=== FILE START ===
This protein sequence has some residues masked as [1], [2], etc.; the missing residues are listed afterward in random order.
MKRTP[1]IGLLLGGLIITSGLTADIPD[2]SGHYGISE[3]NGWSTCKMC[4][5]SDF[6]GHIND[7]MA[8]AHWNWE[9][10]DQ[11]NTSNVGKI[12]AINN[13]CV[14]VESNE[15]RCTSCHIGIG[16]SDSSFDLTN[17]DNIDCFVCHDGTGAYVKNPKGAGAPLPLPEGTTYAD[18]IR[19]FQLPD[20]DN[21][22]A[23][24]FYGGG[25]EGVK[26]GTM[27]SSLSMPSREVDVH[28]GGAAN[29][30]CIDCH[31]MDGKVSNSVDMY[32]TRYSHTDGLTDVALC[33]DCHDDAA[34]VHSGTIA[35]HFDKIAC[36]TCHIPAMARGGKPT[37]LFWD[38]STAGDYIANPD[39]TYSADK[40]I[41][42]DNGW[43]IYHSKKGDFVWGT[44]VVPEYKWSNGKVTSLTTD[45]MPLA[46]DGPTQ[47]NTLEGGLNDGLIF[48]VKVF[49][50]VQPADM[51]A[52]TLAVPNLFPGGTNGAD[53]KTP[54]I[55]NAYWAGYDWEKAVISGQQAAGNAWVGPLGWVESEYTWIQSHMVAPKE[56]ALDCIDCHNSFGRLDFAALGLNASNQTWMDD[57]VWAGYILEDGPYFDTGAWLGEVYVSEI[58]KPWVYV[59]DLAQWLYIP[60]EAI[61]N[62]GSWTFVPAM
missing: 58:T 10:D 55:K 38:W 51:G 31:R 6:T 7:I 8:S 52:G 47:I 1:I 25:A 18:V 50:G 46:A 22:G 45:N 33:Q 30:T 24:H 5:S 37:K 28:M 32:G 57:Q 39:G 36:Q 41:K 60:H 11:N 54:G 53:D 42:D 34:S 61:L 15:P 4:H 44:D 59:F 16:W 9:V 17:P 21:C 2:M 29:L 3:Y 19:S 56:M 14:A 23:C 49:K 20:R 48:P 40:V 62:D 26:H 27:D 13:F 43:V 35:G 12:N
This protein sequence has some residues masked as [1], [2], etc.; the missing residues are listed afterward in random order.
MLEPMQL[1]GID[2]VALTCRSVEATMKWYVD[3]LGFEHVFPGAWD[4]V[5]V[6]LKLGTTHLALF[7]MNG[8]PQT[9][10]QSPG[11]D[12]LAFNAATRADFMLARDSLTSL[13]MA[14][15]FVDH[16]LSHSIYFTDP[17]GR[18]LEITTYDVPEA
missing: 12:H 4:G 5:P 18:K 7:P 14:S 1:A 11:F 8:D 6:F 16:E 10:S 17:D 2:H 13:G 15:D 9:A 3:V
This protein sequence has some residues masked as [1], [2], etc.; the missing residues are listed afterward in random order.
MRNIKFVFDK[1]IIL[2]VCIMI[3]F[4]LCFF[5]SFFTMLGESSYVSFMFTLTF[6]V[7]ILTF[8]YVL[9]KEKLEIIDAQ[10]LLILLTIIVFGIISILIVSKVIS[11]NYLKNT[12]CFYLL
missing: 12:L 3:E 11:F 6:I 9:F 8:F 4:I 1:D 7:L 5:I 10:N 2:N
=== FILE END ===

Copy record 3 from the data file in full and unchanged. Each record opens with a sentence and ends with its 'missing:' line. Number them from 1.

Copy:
This protein sequence has some residues masked as [1], [2], etc.; the missing residues are listed afterward in random order.
MRNIKFVFDK[1]IIL[2]VCIMI[3]F[4]LCFF[5]SFFTMLGESSYVSFMFTLTF[6]V[7]ILTF[8]YVL[9]KEKLEIIDAQ[10]LLILLTIIVFGIISILIVSKVIS[11]NYLKNT[12]CFYLL
missing: 12:L 3:E 11:F 6:I 9:F 8:F 4:I 1:D 7:L 5:I 10:N 2:N